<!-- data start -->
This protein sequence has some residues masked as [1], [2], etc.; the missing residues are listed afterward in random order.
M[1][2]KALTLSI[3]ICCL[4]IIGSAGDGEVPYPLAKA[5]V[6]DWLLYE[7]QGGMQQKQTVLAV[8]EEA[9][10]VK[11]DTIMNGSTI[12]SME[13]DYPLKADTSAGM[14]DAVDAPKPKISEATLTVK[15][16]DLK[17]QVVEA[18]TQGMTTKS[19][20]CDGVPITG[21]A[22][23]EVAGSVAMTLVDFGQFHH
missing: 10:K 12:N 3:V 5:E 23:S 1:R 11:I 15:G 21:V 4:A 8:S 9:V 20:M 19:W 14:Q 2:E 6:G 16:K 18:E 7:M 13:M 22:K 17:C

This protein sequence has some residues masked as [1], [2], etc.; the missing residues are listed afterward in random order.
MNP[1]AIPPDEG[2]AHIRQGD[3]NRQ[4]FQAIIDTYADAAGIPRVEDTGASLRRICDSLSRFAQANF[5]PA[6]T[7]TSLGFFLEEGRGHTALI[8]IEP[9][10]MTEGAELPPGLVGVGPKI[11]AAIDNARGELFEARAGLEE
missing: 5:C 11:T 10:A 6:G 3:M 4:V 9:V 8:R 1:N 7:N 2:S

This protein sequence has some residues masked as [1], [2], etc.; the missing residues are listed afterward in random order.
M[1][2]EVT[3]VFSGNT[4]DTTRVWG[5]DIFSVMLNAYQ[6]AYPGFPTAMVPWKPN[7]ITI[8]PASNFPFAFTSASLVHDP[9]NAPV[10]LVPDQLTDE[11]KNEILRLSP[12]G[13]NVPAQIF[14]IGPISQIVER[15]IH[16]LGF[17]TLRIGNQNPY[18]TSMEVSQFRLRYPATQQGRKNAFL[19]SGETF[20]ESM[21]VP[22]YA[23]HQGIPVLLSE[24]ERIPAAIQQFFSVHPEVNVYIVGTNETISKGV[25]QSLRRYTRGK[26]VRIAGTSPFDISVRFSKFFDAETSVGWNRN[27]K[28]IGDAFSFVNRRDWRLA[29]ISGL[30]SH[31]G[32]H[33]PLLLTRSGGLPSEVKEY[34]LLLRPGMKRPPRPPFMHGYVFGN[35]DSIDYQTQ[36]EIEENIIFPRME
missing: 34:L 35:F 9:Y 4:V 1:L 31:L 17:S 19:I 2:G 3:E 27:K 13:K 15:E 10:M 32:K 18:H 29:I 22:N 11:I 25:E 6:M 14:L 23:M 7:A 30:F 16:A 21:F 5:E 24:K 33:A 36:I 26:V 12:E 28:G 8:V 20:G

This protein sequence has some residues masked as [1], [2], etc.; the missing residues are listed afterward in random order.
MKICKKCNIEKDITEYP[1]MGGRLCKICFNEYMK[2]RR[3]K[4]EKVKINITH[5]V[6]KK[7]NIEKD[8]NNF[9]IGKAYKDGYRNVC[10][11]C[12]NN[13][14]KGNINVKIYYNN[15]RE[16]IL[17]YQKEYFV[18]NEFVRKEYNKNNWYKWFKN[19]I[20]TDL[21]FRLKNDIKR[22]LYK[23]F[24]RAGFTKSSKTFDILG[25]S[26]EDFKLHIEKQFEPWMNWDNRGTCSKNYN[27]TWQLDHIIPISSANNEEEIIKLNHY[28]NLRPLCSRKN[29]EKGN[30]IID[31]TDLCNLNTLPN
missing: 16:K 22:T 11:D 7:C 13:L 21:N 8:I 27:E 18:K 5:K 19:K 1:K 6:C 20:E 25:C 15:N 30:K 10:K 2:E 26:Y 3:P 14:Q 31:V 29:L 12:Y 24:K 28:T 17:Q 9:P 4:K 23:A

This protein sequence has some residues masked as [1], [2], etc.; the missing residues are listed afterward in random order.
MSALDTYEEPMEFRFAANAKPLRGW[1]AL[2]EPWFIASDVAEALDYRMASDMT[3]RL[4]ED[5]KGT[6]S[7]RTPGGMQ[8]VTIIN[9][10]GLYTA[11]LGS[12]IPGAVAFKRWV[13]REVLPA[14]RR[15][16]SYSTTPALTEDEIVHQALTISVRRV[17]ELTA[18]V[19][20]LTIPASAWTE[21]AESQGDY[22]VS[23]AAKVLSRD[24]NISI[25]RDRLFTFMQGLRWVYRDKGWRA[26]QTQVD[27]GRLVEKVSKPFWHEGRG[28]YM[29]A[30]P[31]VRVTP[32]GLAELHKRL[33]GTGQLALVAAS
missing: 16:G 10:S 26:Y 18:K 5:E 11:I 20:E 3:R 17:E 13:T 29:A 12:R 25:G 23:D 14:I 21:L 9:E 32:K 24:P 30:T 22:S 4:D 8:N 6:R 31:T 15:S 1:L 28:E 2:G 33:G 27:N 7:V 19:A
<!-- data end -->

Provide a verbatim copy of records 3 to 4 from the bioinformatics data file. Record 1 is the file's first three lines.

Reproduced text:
This protein sequence has some residues masked as [1], [2], etc.; the missing residues are listed afterward in random order.
M[1][2]EVT[3]VFSGNT[4]DTTRVWG[5]DIFSVMLNAYQ[6]AYPGFPTAMVPWKPN[7]ITI[8]PASNFPFAFTSASLVHDP[9]NAPV[10]LVPDQLTDE[11]KNEILRLSP[12]G[13]NVPAQIF[14]IGPISQIVER[15]IH[16]LGF[17]TLRIGNQNPY[18]TSMEVSQFRLRYPATQQGRKNAFL[19]SGETF[20]ESM[21]VP[22]YA[23]HQGIPVLLSE[24]ERIPAAIQQFFSVHPEVNVYIVGTNETISKGV[25]QSLRRYTRGK[26]VRIAGTSPFDISVRFSKFFDAETSVGWNRN[27]K[28]IGDAFSFVNRRDWRLA[29]ISGL[30]SH[31]G[32]H[33]PLLLTRSGGLPSEVKEY[34]LLLRPGMKRPPRPPFMHGYVFGN[35]DSIDYQTQ[36]EIEENIIFPRME
missing: 34:L 35:F 9:Y 4:V 1:L 31:L 17:S 19:I 2:G 3:E 27:K 13:K 15:E 10:M 32:K 18:H 29:I 22:N 11:I 25:E 6:M 14:L 23:M 7:A 30:F 16:A 21:F 5:E 24:K 33:A 36:I 26:V 12:E 28:G 8:V 20:G

This protein sequence has some residues masked as [1], [2], etc.; the missing residues are listed afterward in random order.
MKICKKCNIEKDITEYP[1]MGGRLCKICFNEYMK[2]RR[3]K[4]EKVKINITH[5]V[6]KK[7]NIEKD[8]NNF[9]IGKAYKDGYRNVC[10][11]C[12]NN[13][14]KGNINVKIYYNN[15]RE[16]IL[17]YQKEYFV[18]NEFVRKEYNKNNWYKWFKN[19]I[20]TDL[21]FRLKNDIKR[22]LYK[23]F[24]RAGFTKSSKTFDILG[25]S[26]EDFKLHIEKQFEPWMNWDNRGTCSKNYN[27]TWQLDHIIPISSANNEEEIIKLNHY[28]NLRPLCSRKN[29]EKGN[30]IID[31]TDLCNLNTLPN
missing: 16:K 22:T 11:D 7:C 13:L 21:N 8:I 27:E 18:K 5:K 19:K 1:K 6:C 20:E 25:C 15:N 30:K 10:K 2:E 26:Y 3:P 14:Q 31:V 29:L 12:Y 24:K 28:T 17:Q 9:P 4:K 23:A